Nintendo blocks legacy logins after 160,000 accounts were compromised (update)

Hackers used insecure legacy accounts to access PayPal funds.

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Nintendo has shut down NNID logins and is encouraging Switch owners to lock down their accounts after a wave of fraudulent attacks. Nintendo itself has confirmed that the platform has fallen foul of hackers, who are accessing accounts and using linked PayPal accounts to make expensive digital purchases. Some reports suggest the attacks have been going on for weeks, but have ramped up in the last few days.

According to Ars Technica, victims will receive a plain-text email notice from Nintendo, advising them of a new sign-in and including details of the time, approximate location and device used to access the account. Nintendo says that some 160,000 accounts have been targeted, with private details such as nicknames, email addresses, dates of birth and gender potentially viewed by third parties. The company has confirmed that while purchases have been made via Nintendo accounts, credit card data was not accessed.

It appears that hackers have taken advantage of vulnerabilities surrounding legacy accounts. Before the current account system for Switch and other newer devices was introduced, the company used Nintendo Network ID (also known as NNID) for platforms such as the Wii U and 3DS. These accounts were set up using original screen keyboards, which made it harder to create strong passwords — the current system, meanwhile, allows accounts to be created on a web browser. The bigger problem, however, is that while NNIDs are now a thing of the past, they may still be linked to users’ new accounts. As such, hackers may only need only get into a questionably-secured NNID in order to access a newer account, and the PayPal funds associated with it.

Nintendo has gone straight to the source of the issue and shut down NNIDs completely. In a statement, the company announced it has “abolished the function of logging in to a Nintendo account via NNID,” noting that “passwords will be reset sequentially for NNIDs and Nintendo accounts that have been illegally logged in.”

Nintendo UK later issued a statement on its support site: “We would like to provide an update on the recent incidents of unauthorised access to some Nintendo Accounts. While we continue to investigate, we would like to reassure users that there is currently no evidence pointing towards a breach of Nintendo’s databases, servers or services. As one action in our ongoing investigation, we are discontinuing the ability to use a Nintendo Network ID to sign in to a Nintendo Account. All other options to sign-in to a Nintendo Account remain available.” US users can find a statement and FAQ here.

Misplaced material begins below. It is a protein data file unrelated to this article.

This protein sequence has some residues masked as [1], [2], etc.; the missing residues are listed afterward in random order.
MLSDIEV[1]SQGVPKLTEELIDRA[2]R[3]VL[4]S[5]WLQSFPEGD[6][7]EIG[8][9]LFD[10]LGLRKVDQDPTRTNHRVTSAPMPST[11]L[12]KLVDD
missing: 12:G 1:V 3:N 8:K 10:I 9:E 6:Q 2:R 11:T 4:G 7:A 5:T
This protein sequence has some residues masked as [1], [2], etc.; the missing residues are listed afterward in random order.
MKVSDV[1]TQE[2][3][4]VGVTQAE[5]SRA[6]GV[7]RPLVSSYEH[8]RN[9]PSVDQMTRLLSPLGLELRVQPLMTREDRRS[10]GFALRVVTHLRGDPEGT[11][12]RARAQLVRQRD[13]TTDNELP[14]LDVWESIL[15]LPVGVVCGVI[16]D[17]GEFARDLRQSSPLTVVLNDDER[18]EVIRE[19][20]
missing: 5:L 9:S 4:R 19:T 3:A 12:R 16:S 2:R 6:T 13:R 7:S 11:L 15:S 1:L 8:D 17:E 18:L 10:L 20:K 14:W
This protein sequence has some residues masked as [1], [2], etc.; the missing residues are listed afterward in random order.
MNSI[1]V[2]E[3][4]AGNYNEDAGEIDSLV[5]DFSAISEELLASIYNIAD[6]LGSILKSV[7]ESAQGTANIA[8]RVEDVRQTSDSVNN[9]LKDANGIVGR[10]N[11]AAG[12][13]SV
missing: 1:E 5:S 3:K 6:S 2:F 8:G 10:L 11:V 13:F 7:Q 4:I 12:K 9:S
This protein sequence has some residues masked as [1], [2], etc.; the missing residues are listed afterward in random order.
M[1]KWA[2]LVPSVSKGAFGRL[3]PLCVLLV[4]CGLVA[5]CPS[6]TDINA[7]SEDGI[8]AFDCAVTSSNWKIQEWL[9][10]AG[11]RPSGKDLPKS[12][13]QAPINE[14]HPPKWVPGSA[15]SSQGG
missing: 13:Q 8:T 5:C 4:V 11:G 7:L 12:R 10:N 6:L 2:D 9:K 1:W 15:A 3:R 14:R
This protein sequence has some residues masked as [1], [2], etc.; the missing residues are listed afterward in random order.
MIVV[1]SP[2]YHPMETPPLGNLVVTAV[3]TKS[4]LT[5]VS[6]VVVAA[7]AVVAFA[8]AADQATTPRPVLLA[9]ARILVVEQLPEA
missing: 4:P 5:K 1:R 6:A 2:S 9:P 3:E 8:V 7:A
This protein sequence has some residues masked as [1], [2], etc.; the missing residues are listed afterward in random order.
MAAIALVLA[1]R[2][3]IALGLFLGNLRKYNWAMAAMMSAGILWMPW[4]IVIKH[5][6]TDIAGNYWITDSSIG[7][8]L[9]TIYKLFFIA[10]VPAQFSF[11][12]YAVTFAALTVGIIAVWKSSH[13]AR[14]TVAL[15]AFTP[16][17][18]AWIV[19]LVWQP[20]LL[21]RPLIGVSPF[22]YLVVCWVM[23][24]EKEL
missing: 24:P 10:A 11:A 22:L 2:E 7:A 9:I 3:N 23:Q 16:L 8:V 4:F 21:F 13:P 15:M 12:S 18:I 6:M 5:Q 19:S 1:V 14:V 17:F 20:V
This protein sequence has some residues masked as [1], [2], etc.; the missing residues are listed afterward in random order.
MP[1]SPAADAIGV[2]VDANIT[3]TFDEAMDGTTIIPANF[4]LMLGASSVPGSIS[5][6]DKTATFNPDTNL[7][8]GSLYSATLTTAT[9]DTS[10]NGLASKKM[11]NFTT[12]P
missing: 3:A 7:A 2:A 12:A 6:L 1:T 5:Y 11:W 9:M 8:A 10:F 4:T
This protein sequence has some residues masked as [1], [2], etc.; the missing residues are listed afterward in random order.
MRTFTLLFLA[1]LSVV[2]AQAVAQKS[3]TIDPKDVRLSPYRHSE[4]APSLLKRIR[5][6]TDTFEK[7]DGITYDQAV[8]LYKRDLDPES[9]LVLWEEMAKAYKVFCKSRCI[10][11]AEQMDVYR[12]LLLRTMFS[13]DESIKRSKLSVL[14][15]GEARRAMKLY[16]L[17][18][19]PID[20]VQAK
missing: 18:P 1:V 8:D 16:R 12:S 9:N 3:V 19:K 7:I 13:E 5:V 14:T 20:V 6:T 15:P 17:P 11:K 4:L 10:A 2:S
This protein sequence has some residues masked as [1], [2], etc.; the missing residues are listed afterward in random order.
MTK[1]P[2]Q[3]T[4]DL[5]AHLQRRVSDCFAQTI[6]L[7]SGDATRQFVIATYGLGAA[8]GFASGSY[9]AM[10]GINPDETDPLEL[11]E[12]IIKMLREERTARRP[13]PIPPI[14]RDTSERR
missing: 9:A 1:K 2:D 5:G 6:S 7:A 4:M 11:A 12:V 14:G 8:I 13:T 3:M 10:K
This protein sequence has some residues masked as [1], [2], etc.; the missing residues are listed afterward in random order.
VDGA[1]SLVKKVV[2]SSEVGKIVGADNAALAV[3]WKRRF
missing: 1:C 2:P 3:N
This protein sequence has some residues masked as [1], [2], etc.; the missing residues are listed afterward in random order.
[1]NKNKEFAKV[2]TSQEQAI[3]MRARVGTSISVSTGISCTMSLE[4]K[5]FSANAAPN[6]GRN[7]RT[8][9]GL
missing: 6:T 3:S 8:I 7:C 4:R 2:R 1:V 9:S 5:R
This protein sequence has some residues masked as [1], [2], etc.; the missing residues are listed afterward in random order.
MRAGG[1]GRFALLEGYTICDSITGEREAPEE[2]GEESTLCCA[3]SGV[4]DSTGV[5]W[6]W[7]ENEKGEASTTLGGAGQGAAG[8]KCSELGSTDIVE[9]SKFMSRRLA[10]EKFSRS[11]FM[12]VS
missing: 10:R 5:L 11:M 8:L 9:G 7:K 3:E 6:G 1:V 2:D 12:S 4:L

Console owners — affected by the hack or otherwise — are now being told to enable two-factor authentication (2FA) on their accounts. It’s a straightforward process that provides a robust layer of security, and will can prevent hackers accessing accounts via legacy means like old NNID credentials.

Nintendo has said that it will immediately refund any fraudulent purchases made, but the company has faced some backlash for the way it’s handled the breach. Firstly, it appears that is has been aware of this type of attack for some time, but has only issued guidance after the breach became more widespread. Secondly, its first statement on the situation advised customers to set different passwords for NNID and Nintendo accounts before making a brief mention of 2FA.

Nonetheless, the attack highlights the pervasive security issues associated with legacy accounts. Users will link existing accounts to newer ones for reasons of convenience without necessarily recognizing the potential consequences of doing so. If they don’t implement 2FA, they’re left vulnerable. But many would argue that a company the size of Nintendo should have been aware of these risks, and are therefore responsible for taking more proactive measures to mitigate them.

Update - 4/24/20 9:30am ET: This article has been updated to include an English language statement from Nintendo UK.